nb_cid nb_clickOther -tt-nb this.style.behavior='url(#default#homepage)';this.setHomePage('http://www.aol.com/?mtmhp=acm50ieupgradebanner_112313 network-banner-empty upgradeBanner
Search AOL Mail
AOL Mail
AOL Favorites

7 small earthquakes shake central Oklahoma, USGS says

Oklahoma's Seven-Quake Weekend Raises Fracking Concerns
GUTHRIE, Okla. (AP) -- The U.S. Geological Survey has recorded seven small earthquakes shaking central Oklahoma in a span of about 14 hours.

The temblors are part of an increase in earthquakes across Oklahoma, Texas and Kansas that some scientists say could be connected to the oil and gas drilling method known as hydraulic fracturing, and especially the wells in which the industry disposes of its wastewater.

Sunday's quakes ranged from magnitude 2.6 to 2.9 and were centered in the Guthrie, Jones and Langston areas, 15 miles to 30 miles northeast of Oklahoma City. The USGS said the quakes were recorded between 7:57 p.m. Saturday and 9:51 a.m. Sunday. No injuries or damage were reported.

Those follow four other quakes, including a 4.3-magnitude temblor near Langston recorded shortly after noon Saturday. The other Saturday morning quakes ranged in magnitude from 2.9 to 3.2.

Seismologists know that hydraulic fracturing, or fracking - which involves blasting water, sand and chemicals deep into underground rock formations to free oil and gas - can cause microquakes that are rarely strong enough to register on monitoring equipment.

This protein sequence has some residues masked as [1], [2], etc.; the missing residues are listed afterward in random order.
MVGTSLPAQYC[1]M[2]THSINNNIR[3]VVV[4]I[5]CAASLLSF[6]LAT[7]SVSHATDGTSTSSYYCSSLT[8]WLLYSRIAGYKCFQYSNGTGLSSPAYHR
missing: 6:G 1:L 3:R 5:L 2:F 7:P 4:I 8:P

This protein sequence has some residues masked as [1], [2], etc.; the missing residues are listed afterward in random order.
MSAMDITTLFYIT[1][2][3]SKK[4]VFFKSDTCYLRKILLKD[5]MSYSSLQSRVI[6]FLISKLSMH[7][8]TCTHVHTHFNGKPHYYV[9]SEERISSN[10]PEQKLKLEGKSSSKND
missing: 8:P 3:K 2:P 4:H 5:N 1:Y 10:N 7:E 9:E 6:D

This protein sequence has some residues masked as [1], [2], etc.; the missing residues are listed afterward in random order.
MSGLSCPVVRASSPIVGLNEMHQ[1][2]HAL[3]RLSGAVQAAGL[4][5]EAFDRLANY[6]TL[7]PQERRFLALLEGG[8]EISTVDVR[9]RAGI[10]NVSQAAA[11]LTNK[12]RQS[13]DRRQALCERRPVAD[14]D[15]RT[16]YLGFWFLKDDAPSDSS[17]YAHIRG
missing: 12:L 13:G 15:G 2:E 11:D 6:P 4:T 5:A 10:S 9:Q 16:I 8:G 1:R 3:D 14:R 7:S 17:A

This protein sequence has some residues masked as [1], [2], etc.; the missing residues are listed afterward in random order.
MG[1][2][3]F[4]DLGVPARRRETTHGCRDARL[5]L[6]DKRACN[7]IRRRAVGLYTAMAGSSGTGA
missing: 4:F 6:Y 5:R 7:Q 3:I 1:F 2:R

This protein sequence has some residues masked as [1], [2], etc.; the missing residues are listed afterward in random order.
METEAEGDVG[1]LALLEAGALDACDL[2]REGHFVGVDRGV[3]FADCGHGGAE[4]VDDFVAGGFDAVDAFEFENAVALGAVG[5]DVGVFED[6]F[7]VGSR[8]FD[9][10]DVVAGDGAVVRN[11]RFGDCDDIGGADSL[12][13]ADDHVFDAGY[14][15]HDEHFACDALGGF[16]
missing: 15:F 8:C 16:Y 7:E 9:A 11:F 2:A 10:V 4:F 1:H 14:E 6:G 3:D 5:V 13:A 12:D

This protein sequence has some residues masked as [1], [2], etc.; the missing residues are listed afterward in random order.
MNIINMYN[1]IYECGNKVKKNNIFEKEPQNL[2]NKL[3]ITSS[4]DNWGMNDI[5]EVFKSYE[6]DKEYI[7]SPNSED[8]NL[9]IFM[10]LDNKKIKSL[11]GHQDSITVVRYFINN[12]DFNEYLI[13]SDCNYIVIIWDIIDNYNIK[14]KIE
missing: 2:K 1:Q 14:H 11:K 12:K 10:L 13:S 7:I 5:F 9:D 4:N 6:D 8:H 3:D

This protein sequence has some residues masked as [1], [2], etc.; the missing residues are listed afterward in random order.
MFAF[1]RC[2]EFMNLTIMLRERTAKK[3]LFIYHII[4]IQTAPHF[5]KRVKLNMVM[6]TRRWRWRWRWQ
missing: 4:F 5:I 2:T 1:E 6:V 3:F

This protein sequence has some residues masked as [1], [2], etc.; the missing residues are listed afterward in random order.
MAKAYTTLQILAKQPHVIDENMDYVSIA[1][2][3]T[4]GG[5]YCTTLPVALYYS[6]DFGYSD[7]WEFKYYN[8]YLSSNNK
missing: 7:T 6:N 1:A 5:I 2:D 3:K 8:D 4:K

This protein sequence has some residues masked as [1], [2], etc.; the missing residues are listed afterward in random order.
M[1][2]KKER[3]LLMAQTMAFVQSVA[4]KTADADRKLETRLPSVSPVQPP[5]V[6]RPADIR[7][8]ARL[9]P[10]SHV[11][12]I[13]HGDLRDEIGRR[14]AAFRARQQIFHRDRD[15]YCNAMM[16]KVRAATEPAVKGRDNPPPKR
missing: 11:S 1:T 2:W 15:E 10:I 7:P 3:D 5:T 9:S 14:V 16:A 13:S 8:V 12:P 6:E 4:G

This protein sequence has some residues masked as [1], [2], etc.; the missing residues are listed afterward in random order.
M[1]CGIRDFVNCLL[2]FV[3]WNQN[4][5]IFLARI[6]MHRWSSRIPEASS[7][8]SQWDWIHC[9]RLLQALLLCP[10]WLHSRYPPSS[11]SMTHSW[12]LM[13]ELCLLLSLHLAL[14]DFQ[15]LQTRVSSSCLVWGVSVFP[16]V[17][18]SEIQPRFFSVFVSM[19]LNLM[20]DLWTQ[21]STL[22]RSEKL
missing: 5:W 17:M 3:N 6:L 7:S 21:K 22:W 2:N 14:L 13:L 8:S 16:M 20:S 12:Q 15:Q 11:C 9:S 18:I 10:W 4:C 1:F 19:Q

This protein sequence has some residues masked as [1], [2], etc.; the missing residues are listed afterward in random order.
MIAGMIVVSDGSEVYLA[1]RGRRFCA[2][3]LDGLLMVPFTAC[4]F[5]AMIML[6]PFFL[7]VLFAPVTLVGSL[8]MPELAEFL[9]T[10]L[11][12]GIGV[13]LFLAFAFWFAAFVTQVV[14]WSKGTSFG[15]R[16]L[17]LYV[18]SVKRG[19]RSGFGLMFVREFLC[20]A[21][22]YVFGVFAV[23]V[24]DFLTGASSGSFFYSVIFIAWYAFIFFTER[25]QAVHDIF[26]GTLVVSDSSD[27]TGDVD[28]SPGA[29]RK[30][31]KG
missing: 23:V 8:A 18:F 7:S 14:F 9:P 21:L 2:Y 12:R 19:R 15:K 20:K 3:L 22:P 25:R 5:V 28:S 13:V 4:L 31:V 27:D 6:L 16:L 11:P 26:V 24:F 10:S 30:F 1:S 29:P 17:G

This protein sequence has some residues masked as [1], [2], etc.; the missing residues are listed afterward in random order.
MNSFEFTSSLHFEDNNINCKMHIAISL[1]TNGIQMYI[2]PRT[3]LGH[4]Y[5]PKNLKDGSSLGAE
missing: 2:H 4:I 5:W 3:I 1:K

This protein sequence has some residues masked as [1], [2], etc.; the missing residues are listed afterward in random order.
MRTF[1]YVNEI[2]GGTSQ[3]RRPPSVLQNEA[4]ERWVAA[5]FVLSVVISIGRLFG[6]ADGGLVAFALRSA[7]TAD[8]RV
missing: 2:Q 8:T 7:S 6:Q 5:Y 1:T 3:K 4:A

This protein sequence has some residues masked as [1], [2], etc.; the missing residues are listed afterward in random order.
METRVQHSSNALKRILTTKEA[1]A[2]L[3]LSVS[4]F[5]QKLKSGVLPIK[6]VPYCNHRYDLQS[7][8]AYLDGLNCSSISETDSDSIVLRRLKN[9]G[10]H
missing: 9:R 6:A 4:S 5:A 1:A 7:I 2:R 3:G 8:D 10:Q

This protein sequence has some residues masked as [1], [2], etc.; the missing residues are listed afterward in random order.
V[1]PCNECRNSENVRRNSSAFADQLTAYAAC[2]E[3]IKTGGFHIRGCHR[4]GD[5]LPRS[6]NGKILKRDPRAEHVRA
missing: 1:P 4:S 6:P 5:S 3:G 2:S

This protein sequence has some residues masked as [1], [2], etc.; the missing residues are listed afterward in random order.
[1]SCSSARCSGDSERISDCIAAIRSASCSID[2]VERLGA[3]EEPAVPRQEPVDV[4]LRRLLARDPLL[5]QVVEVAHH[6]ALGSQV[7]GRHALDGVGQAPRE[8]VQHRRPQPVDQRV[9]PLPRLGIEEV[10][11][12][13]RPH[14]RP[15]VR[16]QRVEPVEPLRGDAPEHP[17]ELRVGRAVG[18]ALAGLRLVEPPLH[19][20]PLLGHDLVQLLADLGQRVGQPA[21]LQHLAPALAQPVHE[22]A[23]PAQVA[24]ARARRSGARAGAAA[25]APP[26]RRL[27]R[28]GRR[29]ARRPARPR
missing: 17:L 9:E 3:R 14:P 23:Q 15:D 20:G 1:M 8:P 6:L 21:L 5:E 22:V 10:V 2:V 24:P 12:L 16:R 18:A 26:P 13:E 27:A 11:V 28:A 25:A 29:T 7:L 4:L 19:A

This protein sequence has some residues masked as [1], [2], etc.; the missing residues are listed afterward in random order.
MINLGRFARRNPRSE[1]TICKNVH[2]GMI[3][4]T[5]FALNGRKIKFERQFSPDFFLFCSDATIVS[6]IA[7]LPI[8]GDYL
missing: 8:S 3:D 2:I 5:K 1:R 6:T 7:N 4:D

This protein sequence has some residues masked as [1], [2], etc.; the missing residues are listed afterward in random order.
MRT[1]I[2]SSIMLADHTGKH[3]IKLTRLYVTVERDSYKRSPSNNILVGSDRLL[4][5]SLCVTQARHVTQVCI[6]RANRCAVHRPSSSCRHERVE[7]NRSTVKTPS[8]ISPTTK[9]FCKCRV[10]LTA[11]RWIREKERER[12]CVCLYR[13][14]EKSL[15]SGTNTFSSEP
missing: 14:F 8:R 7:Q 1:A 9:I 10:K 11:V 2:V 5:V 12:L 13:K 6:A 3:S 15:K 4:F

However, fracking also generates vast amounts of wastewater, which is pumped into injection wells thousands of feet underground. Scientists wonder whether they could trigger quakes by increasing underground pressures and lubricating faults. Another concern is whether injection well operators could be pumping either too much water into the ground or pumping it at exceedingly high pressures.

Hundreds of central Oklahoma residents met with regulators and research geologists last month in Edmond, and many urged regulators to ban or severely restrict the disposal wells.

Austin Holland, a research seismologist with the Oklahoma Geological Survey, said at the time that the state is experiencing unprecedented earthquake activity and his agency is closely monitoring it to determine whether the earthquakes are a natural phenomenon or are man-made.

Holland also said the same drilling methods have been used in the state for years but that frequent earthquakes did not become a problem until after 2009.

Join the discussion

1000|Characters 1000  Characters
Handsome July 15 2014 at 4:01 AM

As a person who resides in California, I have often been told by many people from the midwest that earthquakes that have occurred here were acts of God, to punish us for the porn industry. So whats going on in Oklahoma?

Flag Reply 0 rate up
lamsantosantos July 15 2014 at 6:27 AM

It will continue to be ignored as long as the politicians are getting profit shares!

Flag Reply 0 rate up
rjen164497 July 15 2014 at 6:38 AM

YOUR GOING TO DRINK THE KOOL-AID ON THIS? The sky is falling. It may be more logical that too many people flushed their toilets at the same time. Drink up Libs you like to be controlled and told what to do.

Flag Reply 0 rate up
1 reply
gococksri rjen164497 July 15 2014 at 4:55 PM

You're right, it couldn't be tracking that is causing seismic activity in Oklahoma that's unprecedented. Forget what the science says, the Koch Brothers say that seismic activity goes in cycles---like global warming does. And Okies are dumb enough to believe the Koch Brothers over science because, well, science has an agenda and the Koch Brothers don't! #DUMBASS

Flag Reply 0 rate up
aol~~ 1209600


More From Our Partners